5

Would like to have your opinion regarding the following architecture:

In My app I have a static class (LoginManager) that handles an asynchronous login. Once the login phase is completed the app should response and transition to another state.

I have 2 implementation suggestions

  1. using a Delegate:

    import Foundation
    
    protocol LoginManagerDelegate{
        func onLogin(result:AnyObject)
    }
    
    class LoginManager {
        struct Wrapper {
            static var delegate:LoginManagerDelegate?
        }
    
        class func userDidLogin(result){            
             Wrapper.delegate?.onLogin(result)
        }
    
    }
    
  2. using a Notification:

    import Foundation
    
    class LoginManager {
    
        class func userDidLogin(result){            
             NSNotificationCenter.defaultCenter().postNotificationName("onLogin", object: result)
        }
    
    }
    

Q:What would be the best approach?

8

If the

func onLogin(result:AnyObject)

Is implemented in only one class, I would go with the delegate. More appropriate for a 1 to 1 relation.

If it's an 1 to n relation, I would go with the Notification.

I don't like to rely on Notification (personal taste), so I usually handle the login/logout transitions in my AppDelegate, which permits me to use the Delegate pattern.

7

For

  1. Delegate/Protocol

It is generally used when you want to update or done any procedure in you previous controller from current view controller. so if you want to update values in previous view controller then Delegate/Protocol is preferable.

So it is basically 1-to-1 Relation.

  1. Notification

It is generally used when you want to update values in your view controller from any other viewcontroller. so its basically 1-to-n relation.

So use this type as per your requirement.

Maybe this will help you.

1

3: A callback function. (like 1, but without the faff of declaring a protocol specifically just for this purpose).

class LoginManager {
    // using this singleton makes me feel dirty
    struct Wrapper {
        // this AnyObject too...
        static var callback: ((result: AnyObject)->())?
    }

    class func userDidLogin(result){            
         Wrapper.callback?(result)
    }
}
  • thanks for the reply. why don't you like the singleton approach? – Shlomi Schwartz Dec 25 '14 at 13:11
  • Global state can be troublesome and best avoided if practical. The fact you have to make it an optional is a sign there might be a better way. Say you re-used the login class but forgot to set the callback–could cause a nasty bug. Do you have the thing you want to call back to-hand when you create the login object? In which case you could just pass it in as a parameter and make it a regular member property (and ditch the optional, maybe make it a let not a var). Similarly, why use AnyObject? You know what type you’re planning to pass into the callback argument, make it that type. HTH. – Airspeed Velocity Dec 25 '14 at 14:13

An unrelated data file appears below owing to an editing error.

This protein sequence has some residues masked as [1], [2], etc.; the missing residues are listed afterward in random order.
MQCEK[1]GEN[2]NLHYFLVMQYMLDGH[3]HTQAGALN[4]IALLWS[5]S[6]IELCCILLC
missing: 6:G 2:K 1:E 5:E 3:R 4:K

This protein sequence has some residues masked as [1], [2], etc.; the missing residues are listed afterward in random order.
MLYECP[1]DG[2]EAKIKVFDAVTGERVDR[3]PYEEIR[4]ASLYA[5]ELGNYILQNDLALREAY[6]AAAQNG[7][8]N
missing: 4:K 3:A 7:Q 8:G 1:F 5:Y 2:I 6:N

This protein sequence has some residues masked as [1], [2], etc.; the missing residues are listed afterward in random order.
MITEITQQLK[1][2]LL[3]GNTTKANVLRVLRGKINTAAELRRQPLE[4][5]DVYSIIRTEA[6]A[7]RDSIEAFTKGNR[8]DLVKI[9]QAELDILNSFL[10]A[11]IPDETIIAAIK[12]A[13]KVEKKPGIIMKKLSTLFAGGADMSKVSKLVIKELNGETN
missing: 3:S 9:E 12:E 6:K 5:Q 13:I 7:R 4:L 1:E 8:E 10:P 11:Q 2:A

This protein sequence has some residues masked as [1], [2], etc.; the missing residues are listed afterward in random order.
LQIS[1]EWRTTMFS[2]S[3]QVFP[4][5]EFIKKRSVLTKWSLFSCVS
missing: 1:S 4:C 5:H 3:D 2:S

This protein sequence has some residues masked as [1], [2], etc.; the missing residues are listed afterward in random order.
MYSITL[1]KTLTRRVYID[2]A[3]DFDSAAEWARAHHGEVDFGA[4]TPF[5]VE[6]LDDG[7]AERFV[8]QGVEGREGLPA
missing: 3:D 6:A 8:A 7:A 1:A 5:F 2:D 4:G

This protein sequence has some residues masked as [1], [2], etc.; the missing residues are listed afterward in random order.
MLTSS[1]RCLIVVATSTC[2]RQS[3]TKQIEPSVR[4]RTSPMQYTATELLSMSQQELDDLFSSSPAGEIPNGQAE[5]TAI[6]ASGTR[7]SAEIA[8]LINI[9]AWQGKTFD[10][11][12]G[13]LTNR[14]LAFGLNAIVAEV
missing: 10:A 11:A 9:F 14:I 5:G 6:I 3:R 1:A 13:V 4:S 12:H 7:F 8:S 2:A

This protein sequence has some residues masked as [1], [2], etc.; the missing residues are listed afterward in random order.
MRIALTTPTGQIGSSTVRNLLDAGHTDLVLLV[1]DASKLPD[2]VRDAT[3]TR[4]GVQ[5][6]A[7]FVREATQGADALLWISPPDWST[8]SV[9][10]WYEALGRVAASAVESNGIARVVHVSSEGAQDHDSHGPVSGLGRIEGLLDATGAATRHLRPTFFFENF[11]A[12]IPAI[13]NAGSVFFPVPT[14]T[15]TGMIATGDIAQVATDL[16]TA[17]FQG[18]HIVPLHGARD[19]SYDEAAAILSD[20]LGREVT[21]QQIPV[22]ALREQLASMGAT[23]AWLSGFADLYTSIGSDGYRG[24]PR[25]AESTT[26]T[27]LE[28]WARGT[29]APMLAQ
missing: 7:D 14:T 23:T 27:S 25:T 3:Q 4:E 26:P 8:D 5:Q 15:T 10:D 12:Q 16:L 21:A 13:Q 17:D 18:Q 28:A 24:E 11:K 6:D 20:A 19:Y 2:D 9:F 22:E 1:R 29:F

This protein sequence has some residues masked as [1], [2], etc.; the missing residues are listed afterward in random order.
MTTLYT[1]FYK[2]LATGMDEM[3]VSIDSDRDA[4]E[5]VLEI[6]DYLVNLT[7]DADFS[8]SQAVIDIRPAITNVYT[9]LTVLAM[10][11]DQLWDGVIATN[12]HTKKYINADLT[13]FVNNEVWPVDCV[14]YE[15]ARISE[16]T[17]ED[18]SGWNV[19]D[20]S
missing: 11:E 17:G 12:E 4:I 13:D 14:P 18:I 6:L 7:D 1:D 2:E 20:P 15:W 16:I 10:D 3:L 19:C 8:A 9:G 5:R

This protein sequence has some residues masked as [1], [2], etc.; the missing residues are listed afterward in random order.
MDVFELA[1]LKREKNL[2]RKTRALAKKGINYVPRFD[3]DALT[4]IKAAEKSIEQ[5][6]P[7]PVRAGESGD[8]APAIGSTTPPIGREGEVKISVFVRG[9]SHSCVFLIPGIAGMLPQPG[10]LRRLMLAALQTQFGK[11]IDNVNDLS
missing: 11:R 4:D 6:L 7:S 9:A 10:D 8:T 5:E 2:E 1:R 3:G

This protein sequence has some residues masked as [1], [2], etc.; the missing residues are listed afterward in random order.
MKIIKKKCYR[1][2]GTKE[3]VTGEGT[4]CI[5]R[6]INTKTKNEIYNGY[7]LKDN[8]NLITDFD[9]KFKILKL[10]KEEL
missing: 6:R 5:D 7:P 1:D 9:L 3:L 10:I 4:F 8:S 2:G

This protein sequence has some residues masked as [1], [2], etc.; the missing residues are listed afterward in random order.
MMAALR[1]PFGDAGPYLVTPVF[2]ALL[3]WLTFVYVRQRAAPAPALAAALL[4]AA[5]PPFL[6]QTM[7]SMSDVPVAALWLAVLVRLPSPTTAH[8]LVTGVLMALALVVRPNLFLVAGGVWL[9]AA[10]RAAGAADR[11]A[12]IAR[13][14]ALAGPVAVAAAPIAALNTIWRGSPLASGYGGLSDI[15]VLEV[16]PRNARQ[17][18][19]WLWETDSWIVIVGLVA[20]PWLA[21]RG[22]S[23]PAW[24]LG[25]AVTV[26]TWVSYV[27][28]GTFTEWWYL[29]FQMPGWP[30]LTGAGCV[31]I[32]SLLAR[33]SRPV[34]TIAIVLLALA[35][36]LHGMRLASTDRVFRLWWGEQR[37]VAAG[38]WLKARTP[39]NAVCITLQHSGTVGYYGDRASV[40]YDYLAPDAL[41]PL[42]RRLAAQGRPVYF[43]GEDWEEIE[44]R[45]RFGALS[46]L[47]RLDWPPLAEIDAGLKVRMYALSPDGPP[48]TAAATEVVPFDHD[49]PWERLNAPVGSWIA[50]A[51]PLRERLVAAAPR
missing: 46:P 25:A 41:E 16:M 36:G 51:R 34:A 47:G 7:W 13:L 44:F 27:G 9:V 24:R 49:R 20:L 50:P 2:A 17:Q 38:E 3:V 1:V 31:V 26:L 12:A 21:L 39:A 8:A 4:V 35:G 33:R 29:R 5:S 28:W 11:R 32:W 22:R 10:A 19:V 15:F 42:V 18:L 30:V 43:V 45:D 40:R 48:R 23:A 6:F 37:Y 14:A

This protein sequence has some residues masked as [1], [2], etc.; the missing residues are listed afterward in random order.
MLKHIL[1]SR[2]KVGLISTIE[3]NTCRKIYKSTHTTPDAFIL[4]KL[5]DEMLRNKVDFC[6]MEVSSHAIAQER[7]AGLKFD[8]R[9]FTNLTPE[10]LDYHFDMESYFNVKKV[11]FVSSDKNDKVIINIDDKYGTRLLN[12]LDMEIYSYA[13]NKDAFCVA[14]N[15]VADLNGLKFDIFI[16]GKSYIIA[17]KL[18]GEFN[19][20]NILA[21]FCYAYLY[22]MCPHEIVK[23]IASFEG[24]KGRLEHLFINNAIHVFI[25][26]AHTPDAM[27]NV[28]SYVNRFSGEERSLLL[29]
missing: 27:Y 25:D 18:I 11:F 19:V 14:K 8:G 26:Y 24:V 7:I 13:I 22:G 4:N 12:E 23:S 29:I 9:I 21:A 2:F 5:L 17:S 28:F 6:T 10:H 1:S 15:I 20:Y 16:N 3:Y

• for full disclosure, I'm using facebook as the 3rd party login authenticator, the AnyObject is the result I get back for the startForMeWithCompletionHandler method. "Say you re-used the login class but forgot to set the callback–could cause a nasty bug" that is why I thought about a delegate. could you please provide an alternative approach that will keep the login mechanism decoupled from the main logic? – Shlomi Schwartz Dec 25 '14 at 14:52
  • The delegate doesn’t really help mitigate the risk of the global state. Basically, using your LoginManager is a multi-step process. First you have to set the callback. Then display the manager to receive a callback. If you forget to do the first one, weird stuff happens. LoginManager isn’t really a “class” – it’s a global variable and a global function. If you instead made LoginManager a thing you create, you could give it an init that took the callback. – Airspeed Velocity Dec 25 '14 at 16:15
  • Note taken, thanks for the info :) – Shlomi Schwartz Dec 29 '14 at 8:29
0

I would go for completion block with delegate implemented. By the way, as a good practice, NSNotification should not be fired/used for transition. Better use delegates.

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